What is Space Opera? The Best Diverse Space Opera Books

Table of Contents

What is Space Opera?

I’m excited to have Jeremy Szal, author of the space opera Stormblood, with us here today. You’ll find more information on Stormblood below, but for now, I’ve asked Jeremy to share his answer to this question with much more passion than I ever could:

Space opera is a sub-genre of science-fiction, and occasionally fantasy. Quite possibly the richest of sub-genres, it’s characterised by major, galactic conflicts, interactions between diverse cultures and alien species, spaceships, planetary technology,  mysteries from the depths of space, mythic lost empires, all set against a backdrop of epic, sweeping storytelling. But that doesn’t mean the genre is any less human, or less interested in characters. If anything, the sheer scope of it all allows for us to examine humanity, cultures, values and relationships, when shaped by bizarre settings in the far-future. It’s a sobering, fascinating way of seeing the way human nature does, or doesn’t, change.

Jeremy Szal, author of Stormblood (The Common Trilogy)

Why is it called Space Opera?

The genre came be with the emergence of science fiction in the pulp era. Space opera was born into the pulp era but the term itself was not used until years later. “Space opera” was first used in 1941 by Wilson Tucker, a fan writer and author. Funnily enough, it was first used pejoratively in an article he wrote in Le Zombie, a science fiction fanzine. “Space opera” originates from the term “soap opera” which is a certain style of radio or television series. Essentially, this series style is often melodramatic and sentimental in nature, often with an ensemble cast. Similarly, “soap operas” are preceded by “horse operas” which are used to describe a similar formulaic and clichรฉd Western movie or TV series.

This means that space opera is essentially the science fiction equivalent of these terms. Some space operas even take the same plots as certain soap operas or horse operas and put them in space. These stories were character-driven, more engaging to audiences, and easier to empathize with than more rigid science fiction. They are often full of sympathetic and heroic characters that the audience can cheer for as they become a hero. They also have a characteristically optimistic tone.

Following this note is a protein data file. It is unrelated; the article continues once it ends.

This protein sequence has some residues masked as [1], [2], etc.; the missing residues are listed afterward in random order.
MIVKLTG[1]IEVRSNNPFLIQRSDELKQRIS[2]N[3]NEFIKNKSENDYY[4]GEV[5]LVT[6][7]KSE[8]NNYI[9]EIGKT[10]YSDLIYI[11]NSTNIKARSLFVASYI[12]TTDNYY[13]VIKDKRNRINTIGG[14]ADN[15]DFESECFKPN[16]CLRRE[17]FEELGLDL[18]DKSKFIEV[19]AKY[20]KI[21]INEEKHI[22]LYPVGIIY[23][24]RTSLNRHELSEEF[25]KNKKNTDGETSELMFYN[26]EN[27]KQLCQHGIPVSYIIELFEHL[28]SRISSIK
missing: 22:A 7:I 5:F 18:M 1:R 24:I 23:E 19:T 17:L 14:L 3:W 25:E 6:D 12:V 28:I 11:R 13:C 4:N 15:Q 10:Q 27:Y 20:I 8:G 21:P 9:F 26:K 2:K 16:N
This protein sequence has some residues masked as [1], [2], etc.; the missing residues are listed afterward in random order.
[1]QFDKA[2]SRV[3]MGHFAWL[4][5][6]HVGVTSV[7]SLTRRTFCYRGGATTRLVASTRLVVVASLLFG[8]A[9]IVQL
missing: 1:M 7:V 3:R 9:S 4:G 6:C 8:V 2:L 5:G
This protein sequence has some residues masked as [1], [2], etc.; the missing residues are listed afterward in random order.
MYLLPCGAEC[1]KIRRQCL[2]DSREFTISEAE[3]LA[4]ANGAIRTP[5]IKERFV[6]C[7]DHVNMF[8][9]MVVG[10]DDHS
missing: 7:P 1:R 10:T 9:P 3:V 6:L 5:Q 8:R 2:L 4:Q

So why was it first used negatively?

This requires a bit of explaining the history of science fiction. It is very related to the history I discuss in my Cyberpunk Book List. If you’re looking for a more in-depth history of science fiction, make sure to check out that post. But let me go back to discuss some of the science fiction climate when Wilson Tucker first used the term.

A Short History of Science Fiction

Science fiction was born into the pulp era of fiction. Pulp writing is characteristically cheap, low-quality literature which was named after the cheap, low-quality paper on which it was printed. Because it was inexpensive to print, the competition was high. Consequently, the stories became even more dramatic and formulaic as authors and publishers were trying to get their stories to be sellable (formulaic) but also given attention over the rest of the stories (dramatic). Is this starting to sound a bit familiar?